Awards celebrate ‘outstanding Irish-Australian women’ in Sydney

Genevieve Kelly honoured as first mayor to apologise for Aboriginal genocide

The first Australian mayor to give a formal apology for the Aboriginal genocide, and a singer who shot to international fame, are among the Irish-Australian women receiving awards this Friday at a ceremony in Sydney.

It is the fourth annual Brigid Awards, set up to recognise the contribution of women of Irish heritage to Australian society.

Genevieve Kelly, with roots in Cork and Kilkenny, was mayor of Sydney's Sutherland Shire Council when she gave the apology at a commemoration of British explorer Captain James Cook's first landing in Australia at Kurnell. She will receive an award for her work on social justice through the trade union movement, as a lecturer and president of the NSW Lecturers' Association, and in the political sphere, as mayor.

Singer Little Pattie, Patricia Amphlett, will receive an award for a career that saw her shoot to fame in the 1960s and perform across Australia and the US, including on The Ed Sullivan Show. As a 14-year-old she had a hit single with 'He's My Blonde Headed, Stompie Wompie, Real Gone Surfer Boy'. She has been an advocate for social change and sang the iconic 'It's Time' TV commercial during the 1972 Australian federal election, which saw reformer Gough Whitlam elected as prime minister.


Senator Deborah O’Neill, patron of the Irish Friends of Labor, which is organising the awards, said the awards were an opportunity to “celebrate outstanding Irish Australian women from politics, unions, business, social justice campaigning and the wider community”.

She added: "We hope to continue to grow in the future, and in particular to reach out to the many young Irish who have made New South Wales their home in recent years. Politically, the world faces many challenges in the coming decade, and it is incumbent on Labor to step up and meet the challenge of delivering a fairer and more equal Australia."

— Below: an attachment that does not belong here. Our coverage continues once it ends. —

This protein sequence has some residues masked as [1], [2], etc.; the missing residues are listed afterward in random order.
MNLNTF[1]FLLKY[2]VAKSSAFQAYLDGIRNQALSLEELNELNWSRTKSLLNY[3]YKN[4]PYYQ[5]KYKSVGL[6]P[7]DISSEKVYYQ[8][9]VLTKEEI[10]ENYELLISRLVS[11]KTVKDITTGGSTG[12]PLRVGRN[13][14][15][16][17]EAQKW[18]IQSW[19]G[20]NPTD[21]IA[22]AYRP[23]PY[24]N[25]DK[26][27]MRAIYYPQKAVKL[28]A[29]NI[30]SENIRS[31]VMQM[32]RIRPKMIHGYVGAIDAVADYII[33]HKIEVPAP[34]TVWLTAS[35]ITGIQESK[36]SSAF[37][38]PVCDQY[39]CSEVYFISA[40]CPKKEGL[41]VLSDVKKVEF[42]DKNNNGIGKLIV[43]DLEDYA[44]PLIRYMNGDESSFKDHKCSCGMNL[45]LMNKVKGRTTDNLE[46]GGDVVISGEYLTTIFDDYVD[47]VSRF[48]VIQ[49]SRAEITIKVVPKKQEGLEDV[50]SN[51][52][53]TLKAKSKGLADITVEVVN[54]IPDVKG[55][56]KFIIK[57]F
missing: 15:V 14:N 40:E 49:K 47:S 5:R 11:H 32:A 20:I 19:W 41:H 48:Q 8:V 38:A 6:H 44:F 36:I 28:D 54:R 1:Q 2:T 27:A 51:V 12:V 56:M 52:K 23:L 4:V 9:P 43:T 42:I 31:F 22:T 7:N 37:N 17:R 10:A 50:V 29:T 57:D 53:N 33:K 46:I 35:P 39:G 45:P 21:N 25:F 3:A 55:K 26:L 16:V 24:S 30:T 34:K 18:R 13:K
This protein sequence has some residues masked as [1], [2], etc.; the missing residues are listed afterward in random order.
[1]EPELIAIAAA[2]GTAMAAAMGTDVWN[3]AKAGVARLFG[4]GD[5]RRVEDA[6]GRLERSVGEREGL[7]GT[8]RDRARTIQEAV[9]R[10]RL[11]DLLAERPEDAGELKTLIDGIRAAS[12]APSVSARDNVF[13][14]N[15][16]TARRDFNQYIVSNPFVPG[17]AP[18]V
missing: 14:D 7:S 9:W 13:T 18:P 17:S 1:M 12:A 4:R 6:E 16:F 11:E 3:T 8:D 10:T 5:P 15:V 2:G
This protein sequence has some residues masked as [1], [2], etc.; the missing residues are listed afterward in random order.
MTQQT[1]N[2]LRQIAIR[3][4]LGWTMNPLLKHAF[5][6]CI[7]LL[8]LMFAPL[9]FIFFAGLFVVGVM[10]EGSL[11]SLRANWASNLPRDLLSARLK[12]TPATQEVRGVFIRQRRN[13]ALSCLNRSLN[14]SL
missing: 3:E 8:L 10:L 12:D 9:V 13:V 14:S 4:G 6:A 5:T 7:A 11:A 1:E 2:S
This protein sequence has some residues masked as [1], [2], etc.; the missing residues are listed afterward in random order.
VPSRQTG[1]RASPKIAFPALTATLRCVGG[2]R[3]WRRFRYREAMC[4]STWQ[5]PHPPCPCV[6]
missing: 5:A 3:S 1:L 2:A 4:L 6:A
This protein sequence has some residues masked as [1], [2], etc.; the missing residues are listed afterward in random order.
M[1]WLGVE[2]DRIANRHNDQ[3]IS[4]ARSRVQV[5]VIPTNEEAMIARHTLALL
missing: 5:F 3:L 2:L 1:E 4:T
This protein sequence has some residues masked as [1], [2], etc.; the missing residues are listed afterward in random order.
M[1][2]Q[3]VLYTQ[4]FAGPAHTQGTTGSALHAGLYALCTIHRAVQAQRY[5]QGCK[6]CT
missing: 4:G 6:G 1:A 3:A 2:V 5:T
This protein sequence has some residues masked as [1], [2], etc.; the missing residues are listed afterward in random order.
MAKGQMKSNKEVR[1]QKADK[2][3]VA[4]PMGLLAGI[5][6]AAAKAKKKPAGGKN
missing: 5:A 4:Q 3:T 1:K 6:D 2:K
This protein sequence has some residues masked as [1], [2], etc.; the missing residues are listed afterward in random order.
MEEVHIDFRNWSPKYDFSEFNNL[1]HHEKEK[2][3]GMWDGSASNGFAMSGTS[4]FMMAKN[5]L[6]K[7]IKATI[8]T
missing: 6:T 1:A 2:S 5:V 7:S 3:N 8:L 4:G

Fiona Nix will receive an award for her contribution to the business community as founder of Australia's leading independent film and entertainment agency NixCo, which has been involved in movies such as Moonlight and Hacksaw Ridge.

Pam O Mahony will receive a Community Hero Award for her work on behalf of the Irish community in Sydney and New South Wales through GAA clubs, the St Patrick's Day Parade Committee, and the Ireland Calling Radio station, which allows the Sydney Irish community to stay informed and in touch with one another.

Other award recipients include: Anne Murnain, who has campaigned to raise awareness on poverty in rural Australia, particularly among Aboriginals; Catriona Barry, board member and chairperson of 3 Bridges, a community organisation which helps disadvantaged people; Mary Louise Yaager who has worked in the union movement since 1989 and also has been involved with the St Vincent de Paul, the Sydney Archdiocese and the Right to Home Campaign; and Geraldine Murray, nominated for contribution to the Megalong Valley Pony Club as the club's treasurer and fundraiser.